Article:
As noted under Mandatory Provincial Child Abuse Investigations in this section, the Child Protection Branch generally relies on agencies to report the results of their investigations of alleged abuse of a child in a foster home or family residences used as a place of safety. The branch investigates all cases involving alleged abuse by a foster or place-of-safety home operated by an employee of an agency or child care facility.
Unless an alternative arrangement has been agreed to by the branch and the four authorities for a specific geographical area, the agency that has licensed a foster home or approved a family residence as a place of safety has the primary responsibility for:
When a perceived or actual conflict of interest cannot be effectively addressed, investigating agency must consider alternative ways to conduct the investigation. Options include requesting:
In responding to alleged child abuse in a foster home or family residence, intervening agencies have a dual responsibility to ensure the safety of all children in the home and to minimize the trauma for them and the foster or place-of-safety family. Intervention options include but are not limited to:
When a decision is made to remove a child from a foster home and the police request no discussion of the allegation take place until they interview an alleged offender, information shared with foster parents should be limited to a general statement that the agency believes the child to be in need of protection. This practice is consistent with the intent of section 51 of The Child and Family Services Act. This practice is also recommended for the removal of children from a place-of-safety home.
If a decision to remove a child or the interview process prevents the child form arriving home at the usual time, foster or place-of-safety parents should be informed the child will not be home prior to that time.
The provincial child investigation unit creates a child protection on the Child and Family Services Information System (CFSIS) for all investigations conducted by the unit (see Case Categories in Section 1.7.1, Service Records). The provincial case pertains to investigating whether a person has abused a child and is separate to a child protection case opened by the agency that licensed or approved the home (see Foster Homes and Family Residences in this section). In the event another agency investigates the alleged abuse for the licensing or approving agency, the investigating agency is attached to the child protection case as an auxiliary agency.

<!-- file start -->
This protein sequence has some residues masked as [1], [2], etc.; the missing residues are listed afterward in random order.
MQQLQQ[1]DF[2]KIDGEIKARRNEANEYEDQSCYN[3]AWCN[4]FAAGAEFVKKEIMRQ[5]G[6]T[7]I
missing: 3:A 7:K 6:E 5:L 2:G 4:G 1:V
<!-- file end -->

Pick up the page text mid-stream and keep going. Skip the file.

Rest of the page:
The above-noted policy safeguards confidentiality requirements and provides data regarding workload and case counts for the unit. Provincial cases are closed on completion of the investigation and any follow-up that is required.
As noted under Mandatory Provincial Child Abuse Investigations in this section, provincial investigations are in addition to agency investigations. An intervening agency must also open a child protection case using the provincial automated intake module explained in Section 1.1.1, Intake. The focus of the agency investigation is on child protection.
When an incident of alleged abuse pertains to a foster home or family residence (see Foster Homes and Family Residences in this section), the provincial unit will not open a child protection case unless it undertakes an investigation because the alleged abuser is also an employee of an agency or child care facility, or there are issues relating to conflict of interest that require provincial involvement.
The Freedom of Information and Protection of Privacy Act (FIPPA) applies to personnel records of provincial government departments and to external agencies designated as government agencies in Schedule B of the Access and Privacy Regulation.
Agency and authority personnel records are generally subject to FIPPA. However, section 86.1 states that provisions in The Child and Family Services Act (CFSA) prevail in the event of a conflict between the two statutes. To avoid conflict between access provisions under Division 2 of FIPPA and confidentiality provisions under subsection 76(3) of The Child and Family Services Act (CFSA), information concerning a child protection investigation placed on a personnel file should be identified and some caution clearly noted to indicate the information is subject to CFSA confidentiality provisions.
In compliance with subsection 76(3) of The Child and Family Services Act and the Child Abuse Regulation, the provincial child abuse investigation unit (PCAI) limits the sharing of detailed information regarding a child abuse investigation to child and family services agencies and police units directly involved in a case. The branch may also share details with a child care facility involved such as group home or treatment centre when necessary for the protection of other residents in the facility.
Consistent with clauses 18.4(2) and (3) of the Act, the branch may report the conclusions of its investigation to other parties involved or may rely on the intervening agency to do so. As a matter of policy, PCAI sends a letter summarizing the findings and conclusions to the alleged abuser and, when applicable, to the person’s employer. For children not in care of an agency, PCAI may contact the child’s parents to explain the results.